It was a love of music that first got Dr Michael Rochlitz interested in Russia. “My parents are both musicians,” he says. “My mum is a piano teacher and it was through playing Russian composers like Rachmaninov and Mussorgsky that it started.” His interest was also sparked by watching German journalist Gerd Ruge’s 1990s travel documentaries about Russia with his father. When he began his undergraduate degree at Sciences Po Paris, he had the option of learning Arabic or Russian – he picked Russian and this decision shaped his academic future.
Dr Rochlitz’s language learning journey took him to language schools in Vilnius, St Petersburg and Kaliningrad. “You get into this Russian context and it captures you,” he says. A 2006 internship working for the UN in Simferopol in Crimea cemented his knowledge of the Russian language. “I was living with a Russian babushka, who was cooking for me and we talked while we watched television in the evening. Most of the people in the UN office also only spoke Russian.”
After completing his MSc thesis in Development Economics at SOAS on Putin’s industrial policy, Dr Rochlitz went to Moscow to look for work experience in 2008. “But this was the start of the financial crisis,” he says. “It was impossible to find a job because everything was closing down. So I thought again about a PhD.” That was when he spotted an advert in The Economist for a PhD opportunity at IMT Lucca. “I got the last scholarship – those three years were the most beautiful of my life!” He immersed himself in Russian research and in 2012-13 spent almost a whole year as a visiting lecturer in Yekaterinburg in the Ural Mountains. His PhD explored corporate raiding attacks by the secret services and other state organisations and the expropriation of firms, exposing Putin’s system of divide and rule that continues to this day.
After his PhD, Dr Rochlitz was asked to join a team in Moscow as a post-doctoral researcher and then became Assistant Professor at the Higher School of Economics. “It was a very dynamic place at the time,” he recalls, “Fast-growing, the best institution to study political economy in Russia, cooperating with Colombia University in the US.” But around 2017, doing research on Putin’s Russia inside Russia became increasingly problematic so he took the opportunity of a research post in Munich with a Russian colleague before taking up a Professorship of Institutional Economics at the University of Bremen.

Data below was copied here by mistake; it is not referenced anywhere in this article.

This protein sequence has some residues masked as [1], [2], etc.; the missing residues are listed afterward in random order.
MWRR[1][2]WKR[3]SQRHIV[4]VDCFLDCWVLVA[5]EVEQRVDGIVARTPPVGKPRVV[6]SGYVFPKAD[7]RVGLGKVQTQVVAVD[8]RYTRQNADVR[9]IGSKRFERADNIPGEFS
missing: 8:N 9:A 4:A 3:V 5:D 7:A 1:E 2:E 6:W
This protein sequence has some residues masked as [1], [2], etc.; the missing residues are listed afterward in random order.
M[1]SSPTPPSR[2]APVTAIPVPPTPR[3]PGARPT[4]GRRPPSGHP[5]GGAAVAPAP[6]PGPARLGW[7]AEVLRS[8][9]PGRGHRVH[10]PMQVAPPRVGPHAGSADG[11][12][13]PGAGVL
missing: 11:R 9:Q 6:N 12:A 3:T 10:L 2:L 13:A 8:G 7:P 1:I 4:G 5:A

Dr Rochlitz has remained an Associate Fellow at the International Center for the Study of Institutions and Development (ICSID) at the Higher School of Economics and has continued his work exploring property rights, corporate raiding attacks and Putin’s tactic of using collective memories of the chaos in the 1990s. He is also exploring how authoritarian powers, such as Russia and China, are using AI to both consolidate their hold on power and also compete in the global economy.
At OSGA, Dr Rochlitz will be teaching a class on Russia’s economic transformation from the late 1980s, through the chaos of the 1990s to the country’s evolution under Putin. “I will focus a lot on the 1990s as it’s the period during which Putin and his people formed their views… it’s very important to understand the 1990s to understand what’s going on in Russia today.” He’ll also be teaching Quantitative Methods classes in statistics and applied statistics with R to study political economy questions.
Dr Rochlitz is still closely connected to the colleagues he worked with in Moscow through ICSID. Although only two of the original team are still left in Russia, and Covid and the war in Ukraine threatened to halt the project’s work, the team were able to meet again at a conference in Astana, Kazakhstan in 2023. “Kazakhstan is a very interesting place at the moment,” says Dr Rochlitz “The pressure from Russia is off because Russian troops are in Ukraine and Kazakhstan is trying to decide where to go. All of a sudden the country has some breathing space.” They plan to hold an even bigger conference and summer school next year with three Kazakh universities along with students from the University of Bremen. Dr Rochlitz hopes to bring OSGA students into this relationship and facilitate an exchange.
The love of music that started him on his academic path is one of the reasons Dr Rochlitz is particularly happy about moving to Oxford. “What I like about the UK university system is the quality of amateur music in choirs and orchestras,” he says, looking forward to joining a choir in the city. He’s also curious to discover the unique traditions of Oxford University, which will be very different to the 50-year-old University of Bremen. We hope that Oxford’s dreaming spires can compete with the beautiful rooftops of Lucca and the dramatic landscape of the Urals and look forward to welcoming Dr Rochlitz to OSGA in September.
Dr Michael Rochlitz will be joining OSGA in September 2023 as Associate Professor in Economies of Russia, Eastern Europe and Eurasia.
You can view Dr Rochlitz’s publications here.